Network Attached Storage (NAS)
The last of the computer data backup solutions I want to touch on is network attached storage or NAS. Network attached storage devices are essentially computers with multiple hard drives acting redundantly to store and make your data available to you on your local network. Set up properly, you connect to the NAS as another drive on your computer, and can back up to it quickly as the connection is much faster than an internet upload.
The difference between NAS and an external drive is that the data stored on a NAS device is more secure and more easily recovered in the event of disk failure as I will explain later.
I have worked with and highly recommend the Synology 6 bay NAS DiskStation as it provides great storage capacity and expandability. There are smaller Synology models that are 2 disk and 4 disk models which are just as efficient, so it comes down to your home or business needs.
While setting up a NAS like Synology (shown above) is not too difficult, it does require familiarity with some general technical concepts in the event you need to troubleshoot some connections. Following the instructions to install the software and configure it on your PC is relatively straightforward, but there may be points at which you need to manually connect to the drive without the software or run into issues finding your NAS on your network.
If you feel you are computer challenged, I would recommend working with a service or someone who has experience in setting up NAS units to avoid frustration should you run into problems.
For the equipment you will normally purchase the NAS device by itself, and then purchase a number of compatible hard drives you will be installing into it depending on your storage needs. You will follow the setup directions, connect the NAS to your network and power it on. You’ll then install the software on your computer and it will help configure the connection to the NAS.
The Synology NAS devices have a number of different settings you can configure to give you a lot of control over how the device operates. First and foremost, you can set up folders on the NAS to be accessed only by certain user accounts or allocate a certain amount of space to those users.
You can schedule the NAS to update automatically when new software versions come out, and also schedule it to power on and power off at certain times per day. The NAS will also send you monthly health reports and can be configured to alert you if a drive fails.
Security and Recovery
Recovering your data from an accidental deletion or crashed computer from your NAS simply requires you to get back running again and reconnect to the NAS drive to recover your files. The beauty of NAS is, while it's not only backing up and securing your files, it's also providing redundancy to itself through the configuration of its internal drives.
The NAS device uses an established technology called RAID (Redundant Array of Inexpensive Disks) where multiple drives are configured to either mirror each other automatically, or if 3 or more drives are installed, the NAS will create an array from them where if any one drive fails, the others would be able to maintain the data.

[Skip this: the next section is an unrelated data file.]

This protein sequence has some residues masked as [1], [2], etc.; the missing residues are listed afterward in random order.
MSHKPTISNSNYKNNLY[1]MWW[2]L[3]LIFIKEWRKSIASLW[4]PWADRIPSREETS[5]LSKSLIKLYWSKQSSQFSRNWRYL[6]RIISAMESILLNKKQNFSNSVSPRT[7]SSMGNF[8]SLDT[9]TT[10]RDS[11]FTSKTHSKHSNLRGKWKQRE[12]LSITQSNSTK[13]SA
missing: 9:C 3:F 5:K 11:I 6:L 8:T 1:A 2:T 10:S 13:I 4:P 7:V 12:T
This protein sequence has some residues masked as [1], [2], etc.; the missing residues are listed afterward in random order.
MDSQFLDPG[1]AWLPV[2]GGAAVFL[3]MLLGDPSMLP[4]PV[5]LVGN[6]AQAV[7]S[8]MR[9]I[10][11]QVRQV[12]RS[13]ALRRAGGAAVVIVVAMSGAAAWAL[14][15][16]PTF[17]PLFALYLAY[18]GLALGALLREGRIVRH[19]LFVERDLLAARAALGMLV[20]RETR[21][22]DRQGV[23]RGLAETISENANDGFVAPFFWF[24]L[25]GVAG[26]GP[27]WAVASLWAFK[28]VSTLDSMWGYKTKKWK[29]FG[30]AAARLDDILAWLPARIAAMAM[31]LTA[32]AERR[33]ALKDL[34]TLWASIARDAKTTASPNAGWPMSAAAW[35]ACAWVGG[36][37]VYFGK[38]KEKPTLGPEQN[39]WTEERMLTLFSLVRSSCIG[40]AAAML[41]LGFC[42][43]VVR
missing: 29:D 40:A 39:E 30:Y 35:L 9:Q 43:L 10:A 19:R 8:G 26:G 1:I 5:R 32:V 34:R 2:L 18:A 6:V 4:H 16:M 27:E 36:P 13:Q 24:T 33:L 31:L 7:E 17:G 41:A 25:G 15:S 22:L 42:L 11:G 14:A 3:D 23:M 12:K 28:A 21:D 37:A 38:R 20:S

While you do not need to understand the details of how this works to use the NAS, it's comforting to know that a drive could fail in your NAS storage and your data would still be fine. You would simply follow the procedure to replace that failed drive with a new one, and the NAS would rebuild the array automatically. All of this information will be in the PDF user guide for your NAS device.
I would say that the one aspect of NAS that is still potentially a risk, is that your NAS device is on the premises of your home or office. This of course is either good or bad depending on how you look at it. It's good because your data is literally right there at all times. It's bad in the sense that if there was a fire or other damage to your house (as previously mentioned), your NAS drive would also be at risk.
Capacity and Cost
NAS devices such as the Synology model above are very flexible with capacity, as you can purchase a range of capacity hard drives to install. The important detail is that drives you purchase ideally should all be the same size and model for the NAS array configuration to work optimally.
So while the NAS itself is an investment, so are the hard drives you purchase for it. Network attached storage is not the cheapest computer data backup solution, but it does provide great control and great redundancy for storing your business data in your home or office, which offers a great peace of mind!
Final Thoughts on Computer Data Backup Solutions
Choosing a backup solution is an important decision. If you are looking for an easy solution and you generally back up smaller files, cloud storage is the go to choice. Your data is offsite, and you can protect that data with 2 step authentication as necessary without the need for purchasing extra hardware.
If you prefer to have your data close by at all times, or wish to physically store it yourself quickly, many people continue to swear by external USB drives which are fast and relatively inexpensive.
However, if your data consists of large files that need to be quickly accessed, for example video or raw photo files that load into programs like Adobe LightRoom or Premiere Pro, a NAS system is a superior method as both the access and storage is fast enough to not interfere with your work, and the capacity can be easily configured.
In the end, my perspective is that whatever you eventually decide, your decision should make sense for your home office or business situation, and it is my hope that this article has provided some information to help along the way.